Another golfing great-turned-designer, Arnie, who spends his winters at his beloved Arnold Palmer's Bay Hill Club & Lodge in Orlando, has given Florida golfers many lasting keepsakes. His resort and public courses all have the same kind of swagger and bravado that won Palmer so many tournaments, especially at the Masters. He has designed the watery tracks at the Saddlebrook Resort, the Palmer course at PGA National, and Lost Key on Perdido Key, among many others.
His pride and joy remains, however, his "home" course at Bay Hill, home to his annual PGA Tour stop, the Arnold Palmer Invitational Presented by MasterCard. The Championship Course underwent a huge renovation in 2009. Palmer and his team at Arnold Palmer Design Company headed the project which primarily focused on the re-grassing of all the greens with Emerald Dwarf and the redesign of all bunkers.
And the finish is spectacular. The long, par-four 18th demands a long, straight drive, followed by a scary iron shot over the lake that fronts the green. Many hopefuls coming down the stretch at Arnie's annual clambake have found disaster at the 18th.
Although his home has long been in tiny Hendersonville, North Carolina, Tom Fazio is responsible for some of Florida's most popular tracks. Among his gems: Long Point Club at Amelia Island, two fine courses at the PGA Village at Port St. Lucie, and Black Diamond Ranch in Lecanto.
But nowhere can a better example of Fazio's ability to marry a creative design with the natural terrain be found than at the World Woods golf complex in Brooksville. His Pine Barrens course winds across a mostly open plain, broken by natural sandy pits and collections of scrub pines, across which Fazio laid a series of fairways and greens.
Next door, the Rolling Oaks course is more traditional in scope, with oak-lined fairways covering the undulating terrain, and greens protected by upsweeping bunkers. The entire facility, which includes a massive practice area, a nine-hole executive course and even three "warm-up" holes, has become a Florida mecca for the golf-crazy, a place to arrive at early and leave at dusk, entirely sated with golf.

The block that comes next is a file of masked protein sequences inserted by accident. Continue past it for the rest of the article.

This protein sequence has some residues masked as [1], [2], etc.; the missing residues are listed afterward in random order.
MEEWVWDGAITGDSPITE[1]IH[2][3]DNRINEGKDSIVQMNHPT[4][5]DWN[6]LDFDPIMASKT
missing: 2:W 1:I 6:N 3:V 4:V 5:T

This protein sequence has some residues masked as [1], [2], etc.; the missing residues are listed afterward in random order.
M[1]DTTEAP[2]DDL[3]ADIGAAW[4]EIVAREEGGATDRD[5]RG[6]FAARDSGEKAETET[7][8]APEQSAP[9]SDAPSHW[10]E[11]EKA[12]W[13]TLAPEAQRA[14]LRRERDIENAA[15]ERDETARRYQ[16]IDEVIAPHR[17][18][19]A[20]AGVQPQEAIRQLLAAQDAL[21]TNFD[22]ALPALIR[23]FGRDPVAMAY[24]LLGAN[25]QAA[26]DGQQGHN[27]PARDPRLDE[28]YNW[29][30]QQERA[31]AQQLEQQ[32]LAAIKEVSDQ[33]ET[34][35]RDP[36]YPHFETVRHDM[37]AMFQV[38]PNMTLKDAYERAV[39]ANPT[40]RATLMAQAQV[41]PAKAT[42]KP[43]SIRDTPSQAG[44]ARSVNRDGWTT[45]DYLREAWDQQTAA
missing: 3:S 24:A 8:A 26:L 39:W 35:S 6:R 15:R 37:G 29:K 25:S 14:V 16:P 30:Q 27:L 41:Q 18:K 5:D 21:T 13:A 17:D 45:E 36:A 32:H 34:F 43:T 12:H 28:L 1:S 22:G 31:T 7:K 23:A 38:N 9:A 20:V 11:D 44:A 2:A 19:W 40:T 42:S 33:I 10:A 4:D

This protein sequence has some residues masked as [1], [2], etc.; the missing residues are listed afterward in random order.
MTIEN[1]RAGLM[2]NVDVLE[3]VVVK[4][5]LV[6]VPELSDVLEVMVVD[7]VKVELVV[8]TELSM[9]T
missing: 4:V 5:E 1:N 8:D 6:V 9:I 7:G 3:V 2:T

Based in Lakeland, Garl has quietly amassed an impressive portfolio of Florida golf courses over his 30-year career as an architect. Some of his most notable work includes the Indian River Club in Vero Beach, Fiddlesticks in Fort Myers, the Bloomingdale Golfers Club near Tampa and a total renovation of the Naples Beach Hotel and Golf Club course. Victoria Hills, his new daily-fee course in DeLand, is an attractive combination of sandy wastelands and towering, mature hardwoods. Garl routed his fairways through this perfect golf setting, adding even more strategic bunkering and the occasional water hazard for emphasis. The course has already begun climbing rapidly up the list of Florida's top tracks.
In addition to his status as one of the marquee players on the world stage over the last decade and more, Australian Greg Norman, the "Great White Shark," has branched out.
From his U.S. base at Hobe Sound, Norman has designed top public-access courses in Florida that include the two brawny tracks at ChampionsGate Golf Resort near Orlando, the Great White course at Doral Golf Resort and Spa in Miami (Raymond Floyd, a past champion of the Masters and the U.S. Open, also tackled a much-needed renovation of Doral's famed Blue Monster course, recreating some of the bite that the course had once had), and the 36 holes of the Tiburon Golf Club in Naples.
Tiburon (Spanish for "shark") is an unusual mix. Built in a typical southwest Florida wetland, Norman decided not to use tall-grass rough to define his fairways, and instead installed long swaths of crushed coquina shells and natural pine needles, as well as canals and lagoons.
It all makes for an unusual, but enthralling round of golf, and something quite out of the ordinary for Florida golfers. The Tiburon Golf Club has been divided into the Black and Gold courses, which are alternated between private and Resort play. Guests of The Ritz-Carlton Golf Resort Naples can play the Tiburon Golf Club Black or Gold courses.